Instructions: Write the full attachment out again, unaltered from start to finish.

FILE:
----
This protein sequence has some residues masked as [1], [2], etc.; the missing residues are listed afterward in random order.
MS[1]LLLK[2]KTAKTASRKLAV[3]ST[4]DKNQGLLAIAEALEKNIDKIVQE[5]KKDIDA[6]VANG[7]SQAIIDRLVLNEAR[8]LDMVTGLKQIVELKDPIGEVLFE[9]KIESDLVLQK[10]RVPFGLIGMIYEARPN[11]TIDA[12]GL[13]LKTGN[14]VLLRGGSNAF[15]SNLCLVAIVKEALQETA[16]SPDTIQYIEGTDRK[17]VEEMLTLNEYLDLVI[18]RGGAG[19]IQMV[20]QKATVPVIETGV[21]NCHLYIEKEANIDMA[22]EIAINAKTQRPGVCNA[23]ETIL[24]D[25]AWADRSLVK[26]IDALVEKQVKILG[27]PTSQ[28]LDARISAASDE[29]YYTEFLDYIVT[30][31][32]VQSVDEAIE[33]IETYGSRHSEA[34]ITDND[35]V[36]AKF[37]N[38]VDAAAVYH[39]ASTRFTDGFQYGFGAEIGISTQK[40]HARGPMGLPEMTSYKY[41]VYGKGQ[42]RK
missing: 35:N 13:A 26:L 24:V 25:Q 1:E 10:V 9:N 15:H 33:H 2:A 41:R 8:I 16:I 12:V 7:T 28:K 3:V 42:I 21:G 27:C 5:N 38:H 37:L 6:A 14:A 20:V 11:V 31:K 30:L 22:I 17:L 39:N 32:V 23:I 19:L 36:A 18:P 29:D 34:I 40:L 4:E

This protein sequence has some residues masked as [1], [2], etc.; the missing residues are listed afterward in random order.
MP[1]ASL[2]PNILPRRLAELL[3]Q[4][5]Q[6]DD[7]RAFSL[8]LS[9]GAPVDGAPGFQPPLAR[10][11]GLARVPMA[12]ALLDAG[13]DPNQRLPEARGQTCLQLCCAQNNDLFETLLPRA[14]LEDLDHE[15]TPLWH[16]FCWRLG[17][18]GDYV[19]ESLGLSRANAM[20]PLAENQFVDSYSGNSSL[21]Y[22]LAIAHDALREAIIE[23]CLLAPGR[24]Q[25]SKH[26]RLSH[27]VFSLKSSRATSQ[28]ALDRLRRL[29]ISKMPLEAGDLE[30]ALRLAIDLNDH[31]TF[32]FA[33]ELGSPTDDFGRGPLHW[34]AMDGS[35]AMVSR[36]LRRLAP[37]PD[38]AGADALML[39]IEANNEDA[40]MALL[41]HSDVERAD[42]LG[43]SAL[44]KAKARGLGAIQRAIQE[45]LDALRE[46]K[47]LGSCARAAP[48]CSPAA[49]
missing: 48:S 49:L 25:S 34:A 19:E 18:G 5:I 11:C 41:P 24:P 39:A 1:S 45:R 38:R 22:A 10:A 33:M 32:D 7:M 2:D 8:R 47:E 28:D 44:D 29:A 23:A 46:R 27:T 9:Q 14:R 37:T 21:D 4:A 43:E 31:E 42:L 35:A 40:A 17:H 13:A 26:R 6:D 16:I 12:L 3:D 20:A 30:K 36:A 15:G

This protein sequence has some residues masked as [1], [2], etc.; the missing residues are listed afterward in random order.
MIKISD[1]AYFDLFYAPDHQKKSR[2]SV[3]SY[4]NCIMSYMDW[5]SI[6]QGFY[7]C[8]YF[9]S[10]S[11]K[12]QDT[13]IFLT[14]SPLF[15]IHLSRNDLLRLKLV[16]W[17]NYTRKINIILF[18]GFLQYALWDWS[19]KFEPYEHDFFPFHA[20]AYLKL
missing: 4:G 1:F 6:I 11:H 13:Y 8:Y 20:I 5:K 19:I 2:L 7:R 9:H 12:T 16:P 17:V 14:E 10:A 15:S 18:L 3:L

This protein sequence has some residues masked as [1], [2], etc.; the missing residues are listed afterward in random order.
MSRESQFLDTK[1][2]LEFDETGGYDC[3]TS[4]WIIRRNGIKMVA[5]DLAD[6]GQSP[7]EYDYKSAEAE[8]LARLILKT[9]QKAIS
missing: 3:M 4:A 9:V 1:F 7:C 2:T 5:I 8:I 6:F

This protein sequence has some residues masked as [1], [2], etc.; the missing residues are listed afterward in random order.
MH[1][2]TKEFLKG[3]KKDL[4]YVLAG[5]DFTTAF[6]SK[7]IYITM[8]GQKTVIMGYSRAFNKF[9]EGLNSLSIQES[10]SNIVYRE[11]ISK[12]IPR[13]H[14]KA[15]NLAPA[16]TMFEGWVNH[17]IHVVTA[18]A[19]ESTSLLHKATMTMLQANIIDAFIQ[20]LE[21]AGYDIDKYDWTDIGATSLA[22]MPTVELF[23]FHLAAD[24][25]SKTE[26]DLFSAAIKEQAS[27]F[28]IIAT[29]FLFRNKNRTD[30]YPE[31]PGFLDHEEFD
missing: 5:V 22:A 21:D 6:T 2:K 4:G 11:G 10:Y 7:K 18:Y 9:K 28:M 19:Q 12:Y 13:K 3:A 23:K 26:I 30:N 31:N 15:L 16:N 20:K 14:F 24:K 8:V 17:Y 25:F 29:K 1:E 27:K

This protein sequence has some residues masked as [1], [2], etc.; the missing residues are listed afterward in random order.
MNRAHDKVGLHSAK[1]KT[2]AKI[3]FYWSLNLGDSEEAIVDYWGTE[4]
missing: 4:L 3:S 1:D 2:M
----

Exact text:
This protein sequence has some residues masked as [1], [2], etc.; the missing residues are listed afterward in random order.
MS[1]LLLK[2]KTAKTASRKLAV[3]ST[4]DKNQGLLAIAEALEKNIDKIVQE[5]KKDIDA[6]VANG[7]SQAIIDRLVLNEAR[8]LDMVTGLKQIVELKDPIGEVLFE[9]KIESDLVLQK[10]RVPFGLIGMIYEARPN[11]TIDA[12]GL[13]LKTGN[14]VLLRGGSNAF[15]SNLCLVAIVKEALQETA[16]SPDTIQYIEGTDRK[17]VEEMLTLNEYLDLVI[18]RGGAG[19]IQMV[20]QKATVPVIETGV[21]NCHLYIEKEANIDMA[22]EIAINAKTQRPGVCNA[23]ETIL[24]D[25]AWADRSLVK[26]IDALVEKQVKILG[27]PTSQ[28]LDARISAASDE[29]YYTEFLDYIVT[30][31][32]VQSVDEAIE[33]IETYGSRHSEA[34]ITDND[35]V[36]AKF[37]N[38]VDAAAVYH[39]ASTRFTDGFQYGFGAEIGISTQK[40]HARGPMGLPEMTSYKY[41]VYGKGQ[42]RK
missing: 35:N 13:A 26:L 24:V 25:Q 1:E 10:V 9:N 15:H 33:H 2:A 41:R 8:I 16:I 12:V 7:T 28:K 3:V 42:I 21:G 27:C 5:N 38:H 37:L 6:A 14:A 20:V 11:V 31:K 30:L 22:I 17:L 39:N 32:V 23:I 19:L 36:A 18:P 29:D 34:I 40:L 4:E

This protein sequence has some residues masked as [1], [2], etc.; the missing residues are listed afterward in random order.
MP[1]ASL[2]PNILPRRLAELL[3]Q[4][5]Q[6]DD[7]RAFSL[8]LS[9]GAPVDGAPGFQPPLAR[10][11]GLARVPMA[12]ALLDAG[13]DPNQRLPEARGQTCLQLCCAQNNDLFETLLPRA[14]LEDLDHE[15]TPLWH[16]FCWRLG[17][18]GDYV[19]ESLGLSRANAM[20]PLAENQFVDSYSGNSSL[21]Y[22]LAIAHDALREAIIE[23]CLLAPGR[24]Q[25]SKH[26]RLSH[27]VFSLKSSRATSQ[28]ALDRLRRL[29]ISKMPLEAGDLE[30]ALRLAIDLNDH[31]TF[32]FA[33]ELGSPTDDFGRGPLHW[34]AMDGS[35]AMVSR[36]LRRLAP[37]PD[38]AGADALML[39]IEANNEDA[40]MALL[41]HSDVERAD[42]LG[43]SAL[44]KAKARGLGAIQRAIQE[45]LDALRE[46]K[47]LGSCARAAP[48]CSPAA[49]
missing: 48:S 49:L 25:S 34:A 19:E 18:G 5:I 11:C 41:P 24:P 39:A 1:S 45:R 38:R 22:A 10:A 33:M 32:D 7:M 2:D 8:R 47:E 28:D 44:D 29:A 23:A 46:R 27:T 9:Q 14:R 37:T 21:D 4:A 43:E 31:E 42:L 35:A 40:A 17:H 13:A 26:R 6:D 16:I 12:L 3:D 20:A 30:K 36:A 15:G

This protein sequence has some residues masked as [1], [2], etc.; the missing residues are listed afterward in random order.
MIKISD[1]AYFDLFYAPDHQKKSR[2]SV[3]SY[4]NCIMSYMDW[5]SI[6]QGFY[7]C[8]YF[9]S[10]S[11]K[12]QDT[13]IFLT[14]SPLF[15]IHLSRNDLLRLKLV[16]W[17]NYTRKINIILF[18]GFLQYALWDWS[19]KFEPYEHDFFPFHA[20]AYLKL
missing: 4:G 1:F 6:I 11:H 13:Y 8:Y 20:I 5:K 19:I 2:L 7:R 9:H 12:T 16:P 17:V 14:E 10:A 15:S 18:L 3:L

This protein sequence has some residues masked as [1], [2], etc.; the missing residues are listed afterward in random order.
MSRESQFLDTK[1][2]LEFDETGGYDC[3]TS[4]WIIRRNGIKMVA[5]DLAD[6]GQSP[7]EYDYKSAEAE[8]LARLILKT[9]QKAIS
missing: 3:M 4:A 9:V 1:F 7:C 2:T 5:I 8:I 6:F

This protein sequence has some residues masked as [1], [2], etc.; the missing residues are listed afterward in random order.
MH[1][2]TKEFLKG[3]KKDL[4]YVLAG[5]DFTTAF[6]SK[7]IYITM[8]GQKTVIMGYSRAFNKF[9]EGLNSLSIQES[10]SNIVYRE[11]ISK[12]IPR[13]H[14]KA[15]NLAPA[16]TMFEGWVNH[17]IHVVTA[18]A[19]ESTSLLHKATMTMLQANIIDAFIQ[20]LE[21]AGYDIDKYDWTDIGATSLA[22]MPTVELF[23]FHLAAD[24][25]SKTE[26]DLFSAAIKEQAS[27]F[28]IIAT[29]FLFRNKNRTD[30]YPE[31]PGFLDHEEFD
missing: 5:V 22:A 21:D 6:T 2:K 4:G 11:G 10:Y 7:K 18:Y 9:K 28:M 19:Q 12:Y 13:K 3:A 23:K 26:I 30:N 31:N 15:L 16:N 20:K 14:F 24:K 8:V 17:Y 25:F 29:K 1:E 27:K

This protein sequence has some residues masked as [1], [2], etc.; the missing residues are listed afterward in random order.
MNRAHDKVGLHSAK[1]KT[2]AKI[3]FYWSLNLGDSEEAIVDYWGTE[4]
missing: 4:L 3:S 1:D 2:M